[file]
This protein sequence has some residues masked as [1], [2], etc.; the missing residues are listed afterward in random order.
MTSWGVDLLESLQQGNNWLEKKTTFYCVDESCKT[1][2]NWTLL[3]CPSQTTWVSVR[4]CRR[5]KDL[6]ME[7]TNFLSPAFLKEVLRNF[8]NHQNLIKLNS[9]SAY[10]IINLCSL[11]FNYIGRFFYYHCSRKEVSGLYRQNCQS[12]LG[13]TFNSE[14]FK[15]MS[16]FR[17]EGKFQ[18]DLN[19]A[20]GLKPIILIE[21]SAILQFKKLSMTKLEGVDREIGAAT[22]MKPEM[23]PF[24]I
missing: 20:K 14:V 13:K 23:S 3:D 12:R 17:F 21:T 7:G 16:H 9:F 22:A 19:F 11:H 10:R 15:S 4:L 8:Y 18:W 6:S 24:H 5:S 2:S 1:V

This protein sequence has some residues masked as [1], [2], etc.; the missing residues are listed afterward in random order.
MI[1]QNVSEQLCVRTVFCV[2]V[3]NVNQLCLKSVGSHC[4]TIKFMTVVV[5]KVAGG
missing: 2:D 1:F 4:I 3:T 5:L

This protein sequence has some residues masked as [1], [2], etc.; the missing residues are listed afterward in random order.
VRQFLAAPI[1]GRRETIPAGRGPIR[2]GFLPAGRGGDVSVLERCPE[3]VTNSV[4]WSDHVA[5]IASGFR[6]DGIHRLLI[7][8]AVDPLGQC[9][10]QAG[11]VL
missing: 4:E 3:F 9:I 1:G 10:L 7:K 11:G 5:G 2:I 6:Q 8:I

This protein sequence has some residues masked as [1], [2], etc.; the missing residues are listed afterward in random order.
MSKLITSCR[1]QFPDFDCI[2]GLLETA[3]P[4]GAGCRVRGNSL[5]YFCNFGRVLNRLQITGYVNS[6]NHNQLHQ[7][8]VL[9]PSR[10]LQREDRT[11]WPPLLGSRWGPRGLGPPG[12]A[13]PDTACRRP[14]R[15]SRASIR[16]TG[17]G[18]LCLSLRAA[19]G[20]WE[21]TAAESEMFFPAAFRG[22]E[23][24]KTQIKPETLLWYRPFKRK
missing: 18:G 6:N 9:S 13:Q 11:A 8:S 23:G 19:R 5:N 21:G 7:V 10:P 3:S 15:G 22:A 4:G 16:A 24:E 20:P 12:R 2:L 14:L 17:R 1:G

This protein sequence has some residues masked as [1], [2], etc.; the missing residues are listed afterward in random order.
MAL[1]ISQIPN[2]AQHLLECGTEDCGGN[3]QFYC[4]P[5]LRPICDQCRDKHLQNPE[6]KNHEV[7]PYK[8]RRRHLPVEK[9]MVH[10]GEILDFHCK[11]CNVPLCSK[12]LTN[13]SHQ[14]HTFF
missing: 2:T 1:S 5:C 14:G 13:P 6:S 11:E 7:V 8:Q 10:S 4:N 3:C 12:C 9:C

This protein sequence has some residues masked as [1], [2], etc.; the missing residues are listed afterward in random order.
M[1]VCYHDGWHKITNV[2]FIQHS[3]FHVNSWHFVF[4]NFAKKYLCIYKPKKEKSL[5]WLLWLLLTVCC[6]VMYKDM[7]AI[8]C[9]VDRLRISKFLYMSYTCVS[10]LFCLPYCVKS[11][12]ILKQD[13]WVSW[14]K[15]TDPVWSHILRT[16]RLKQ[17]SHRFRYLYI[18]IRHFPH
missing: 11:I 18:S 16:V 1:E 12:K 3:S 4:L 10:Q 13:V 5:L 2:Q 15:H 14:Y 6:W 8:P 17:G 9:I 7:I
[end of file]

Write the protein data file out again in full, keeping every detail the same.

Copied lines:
This protein sequence has some residues masked as [1], [2], etc.; the missing residues are listed afterward in random order.
MTSWGVDLLESLQQGNNWLEKKTTFYCVDESCKT[1][2]NWTLL[3]CPSQTTWVSVR[4]CRR[5]KDL[6]ME[7]TNFLSPAFLKEVLRNF[8]NHQNLIKLNS[9]SAY[10]IINLCSL[11]FNYIGRFFYYHCSRKEVSGLYRQNCQS[12]LG[13]TFNSE[14]FK[15]MS[16]FR[17]EGKFQ[18]DLN[19]A[20]GLKPIILIE[21]SAILQFKKLSMTKLEGVDREIGAAT[22]MKPEM[23]PF[24]I
missing: 20:K 14:V 13:K 23:S 3:D 12:R 17:F 21:T 7:G 16:H 9:F 22:A 19:F 11:H 10:R 15:S 4:L 8:Y 18:W 6:S 24:H 5:S 2:S 1:V

This protein sequence has some residues masked as [1], [2], etc.; the missing residues are listed afterward in random order.
MI[1]QNVSEQLCVRTVFCV[2]V[3]NVNQLCLKSVGSHC[4]TIKFMTVVV[5]KVAGG
missing: 2:D 1:F 4:I 3:T 5:L

This protein sequence has some residues masked as [1], [2], etc.; the missing residues are listed afterward in random order.
VRQFLAAPI[1]GRRETIPAGRGPIR[2]GFLPAGRGGDVSVLERCPE[3]VTNSV[4]WSDHVA[5]IASGFR[6]DGIHRLLI[7][8]AVDPLGQC[9][10]QAG[11]VL
missing: 4:E 3:F 9:I 1:G 10:L 7:K 11:G 5:G 2:I 6:Q 8:I

This protein sequence has some residues masked as [1], [2], etc.; the missing residues are listed afterward in random order.
MSKLITSCR[1]QFPDFDCI[2]GLLETA[3]P[4]GAGCRVRGNSL[5]YFCNFGRVLNRLQITGYVNS[6]NHNQLHQ[7][8]VL[9]PSR[10]LQREDRT[11]WPPLLGSRWGPRGLGPPG[12]A[13]PDTACRRP[14]R[15]SRASIR[16]TG[17]G[18]LCLSLRAA[19]G[20]WE[21]TAAESEMFFPAAFRG[22]E[23][24]KTQIKPETLLWYRPFKRK
missing: 18:G 6:N 9:S 13:Q 11:A 8:S 23:G 19:R 5:N 21:G 7:V 10:P 3:S 15:G 22:A 4:G 16:A 24:E 20:P 12:R 2:L 14:L 17:R 1:G

This protein sequence has some residues masked as [1], [2], etc.; the missing residues are listed afterward in random order.
MAL[1]ISQIPN[2]AQHLLECGTEDCGGN[3]QFYC[4]P[5]LRPICDQCRDKHLQNPE[6]KNHEV[7]PYK[8]RRRHLPVEK[9]MVH[10]GEILDFHCK[11]CNVPLCSK[12]LTN[13]SHQ[14]HTFF
missing: 2:T 1:S 5:C 14:G 13:P 6:S 11:E 7:V 8:Q 10:S 4:N 3:C 12:C 9:C

This protein sequence has some residues masked as [1], [2], etc.; the missing residues are listed afterward in random order.
M[1]VCYHDGWHKITNV[2]FIQHS[3]FHVNSWHFVF[4]NFAKKYLCIYKPKKEKSL[5]WLLWLLLTVCC[6]VMYKDM[7]AI[8]C[9]VDRLRISKFLYMSYTCVS[10]LFCLPYCVKS[11][12]ILKQD[13]WVSW[14]K[15]TDPVWSHILRT[16]RLKQ[17]SHRFRYLYI[18]IRHFPH
missing: 11:I 18:S 16:V 1:E 12:K 3:S 4:L 10:Q 13:V 5:L 2:Q 15:H 14:Y 6:W 8:P 17:G 9:I 7:I